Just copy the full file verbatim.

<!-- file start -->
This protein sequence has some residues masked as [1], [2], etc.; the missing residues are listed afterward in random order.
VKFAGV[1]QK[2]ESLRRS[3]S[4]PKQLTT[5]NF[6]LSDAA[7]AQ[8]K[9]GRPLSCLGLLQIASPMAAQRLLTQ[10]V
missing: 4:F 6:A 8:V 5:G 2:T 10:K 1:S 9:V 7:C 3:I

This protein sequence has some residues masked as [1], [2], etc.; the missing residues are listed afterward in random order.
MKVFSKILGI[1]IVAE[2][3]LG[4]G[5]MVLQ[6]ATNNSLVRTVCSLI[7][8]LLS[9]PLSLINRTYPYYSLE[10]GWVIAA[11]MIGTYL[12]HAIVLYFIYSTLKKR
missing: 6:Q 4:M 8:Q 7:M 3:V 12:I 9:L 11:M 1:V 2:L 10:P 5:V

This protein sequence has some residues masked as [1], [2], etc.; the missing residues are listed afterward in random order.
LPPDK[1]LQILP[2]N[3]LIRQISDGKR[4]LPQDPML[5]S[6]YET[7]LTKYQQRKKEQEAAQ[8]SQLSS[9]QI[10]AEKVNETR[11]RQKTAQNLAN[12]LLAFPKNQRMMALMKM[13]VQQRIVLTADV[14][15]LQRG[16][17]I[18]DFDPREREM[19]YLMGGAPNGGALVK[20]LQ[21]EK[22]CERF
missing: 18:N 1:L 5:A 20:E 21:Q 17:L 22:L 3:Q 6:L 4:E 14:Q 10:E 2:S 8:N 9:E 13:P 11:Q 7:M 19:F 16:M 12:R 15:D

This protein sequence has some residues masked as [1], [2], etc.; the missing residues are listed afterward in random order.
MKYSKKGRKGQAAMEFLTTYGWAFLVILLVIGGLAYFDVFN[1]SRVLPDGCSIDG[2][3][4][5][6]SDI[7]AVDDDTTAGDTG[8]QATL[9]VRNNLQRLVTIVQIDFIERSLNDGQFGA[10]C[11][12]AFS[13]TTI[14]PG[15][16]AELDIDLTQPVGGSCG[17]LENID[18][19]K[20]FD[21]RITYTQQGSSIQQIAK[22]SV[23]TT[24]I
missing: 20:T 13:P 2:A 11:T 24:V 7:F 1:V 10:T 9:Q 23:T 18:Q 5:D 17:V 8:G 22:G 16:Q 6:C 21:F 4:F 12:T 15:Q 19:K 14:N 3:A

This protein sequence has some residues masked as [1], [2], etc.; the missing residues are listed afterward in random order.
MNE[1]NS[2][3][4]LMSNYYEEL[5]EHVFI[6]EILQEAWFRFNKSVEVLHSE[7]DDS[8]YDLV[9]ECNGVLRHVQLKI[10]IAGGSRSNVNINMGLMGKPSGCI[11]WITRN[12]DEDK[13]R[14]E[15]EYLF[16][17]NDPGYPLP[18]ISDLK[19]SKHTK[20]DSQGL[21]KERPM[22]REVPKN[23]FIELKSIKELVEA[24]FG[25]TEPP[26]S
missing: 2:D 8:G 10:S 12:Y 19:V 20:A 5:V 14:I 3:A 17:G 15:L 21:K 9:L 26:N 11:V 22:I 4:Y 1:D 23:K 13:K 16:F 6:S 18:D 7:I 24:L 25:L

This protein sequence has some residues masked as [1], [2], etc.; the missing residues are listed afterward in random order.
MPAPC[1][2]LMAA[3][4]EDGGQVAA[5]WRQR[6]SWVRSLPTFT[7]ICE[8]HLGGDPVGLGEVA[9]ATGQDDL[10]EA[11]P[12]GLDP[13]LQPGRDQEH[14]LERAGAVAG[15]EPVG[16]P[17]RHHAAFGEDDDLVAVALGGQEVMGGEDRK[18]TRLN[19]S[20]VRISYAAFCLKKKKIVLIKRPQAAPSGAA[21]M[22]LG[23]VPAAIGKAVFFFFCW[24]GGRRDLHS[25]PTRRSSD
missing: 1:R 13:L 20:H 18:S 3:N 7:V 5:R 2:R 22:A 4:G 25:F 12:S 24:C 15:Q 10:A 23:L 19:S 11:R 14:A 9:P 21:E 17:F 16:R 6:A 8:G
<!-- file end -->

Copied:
This protein sequence has some residues masked as [1], [2], etc.; the missing residues are listed afterward in random order.
VKFAGV[1]QK[2]ESLRRS[3]S[4]PKQLTT[5]NF[6]LSDAA[7]AQ[8]K[9]GRPLSCLGLLQIASPMAAQRLLTQ[10]V
missing: 4:F 6:A 8:V 5:G 2:T 10:K 1:S 9:V 7:C 3:I

This protein sequence has some residues masked as [1], [2], etc.; the missing residues are listed afterward in random order.
MKVFSKILGI[1]IVAE[2][3]LG[4]G[5]MVLQ[6]ATNNSLVRTVCSLI[7][8]LLS[9]PLSLINRTYPYYSLE[10]GWVIAA[11]MIGTYL[12]HAIVLYFIYSTLKKR
missing: 6:Q 4:M 8:Q 7:M 3:V 12:I 9:L 11:M 1:V 2:L 10:P 5:V

This protein sequence has some residues masked as [1], [2], etc.; the missing residues are listed afterward in random order.
LPPDK[1]LQILP[2]N[3]LIRQISDGKR[4]LPQDPML[5]S[6]YET[7]LTKYQQRKKEQEAAQ[8]SQLSS[9]QI[10]AEKVNETR[11]RQKTAQNLAN[12]LLAFPKNQRMMALMKM[13]VQQRIVLTADV[14][15]LQRG[16][17]I[18]DFDPREREM[19]YLMGGAPNGGALVK[20]LQ[21]EK[22]CERF
missing: 18:N 1:L 5:A 20:E 21:Q 17:L 22:L 3:Q 6:L 4:E 14:Q 10:E 2:S 8:N 9:E 13:P 11:Q 7:M 19:F 16:M 12:R 15:D

This protein sequence has some residues masked as [1], [2], etc.; the missing residues are listed afterward in random order.
MKYSKKGRKGQAAMEFLTTYGWAFLVILLVIGGLAYFDVFN[1]SRVLPDGCSIDG[2][3][4][5][6]SDI[7]AVDDDTTAGDTG[8]QATL[9]VRNNLQRLVTIVQIDFIERSLNDGQFGA[10]C[11][12]AFS[13]TTI[14]PG[15][16]AELDIDLTQPVGGSCG[17]LENID[18][19]K[20]FD[21]RITYTQQGSSIQQIAK[22]SV[23]TT[24]I
missing: 20:T 13:P 2:A 11:T 24:V 7:F 1:V 10:T 9:Q 23:T 18:Q 5:D 17:V 8:G 22:G 16:Q 6:C 21:F 4:F 12:T 15:Q 19:K 14:N 3:A

This protein sequence has some residues masked as [1], [2], etc.; the missing residues are listed afterward in random order.
MNE[1]NS[2][3][4]LMSNYYEEL[5]EHVFI[6]EILQEAWFRFNKSVEVLHSE[7]DDS[8]YDLV[9]ECNGVLRHVQLKI[10]IAGGSRSNVNINMGLMGKPSGCI[11]WITRN[12]DEDK[13]R[14]E[15]EYLF[16][17]NDPGYPLP[18]ISDLK[19]SKHTK[20]DSQGL[21]KERPM[22]REVPKN[23]FIELKSIKELVEA[24]FG[25]TEPP[26]S
missing: 2:D 8:G 10:S 12:Y 19:V 20:A 5:V 14:I 3:A 17:G 15:L 21:K 9:L 26:N 11:V 22:I 4:Y 1:D 23:K 13:K 16:F 6:S 18:D 7:I 24:L 25:L

This protein sequence has some residues masked as [1], [2], etc.; the missing residues are listed afterward in random order.
MPAPC[1][2]LMAA[3][4]EDGGQVAA[5]WRQR[6]SWVRSLPTFT[7]ICE[8]HLGGDPVGLGEVA[9]ATGQDDL[10]EA[11]P[12]GLDP[13]LQPGRDQEH[14]LERAGAVAG[15]EPVG[16]P[17]RHHAAFGEDDDLVAVALGGQEVMGGEDRK[18]TRLN[19]S[20]VRISYAAFCLKKKKIVLIKRPQAAPSGAA[21]M[22]LG[23]VPAAIGKAVFFFFCW[24]GGRRDLHS[25]PTRRSSD
missing: 1:R 13:L 20:H 18:S 3:N 7:V 5:R 2:R 22:A 4:G 25:F 12:S 24:C 15:Q 10:A 23:L 19:S 11:R 14:A 9:P 21:E 17:F 16:R 6:A 8:G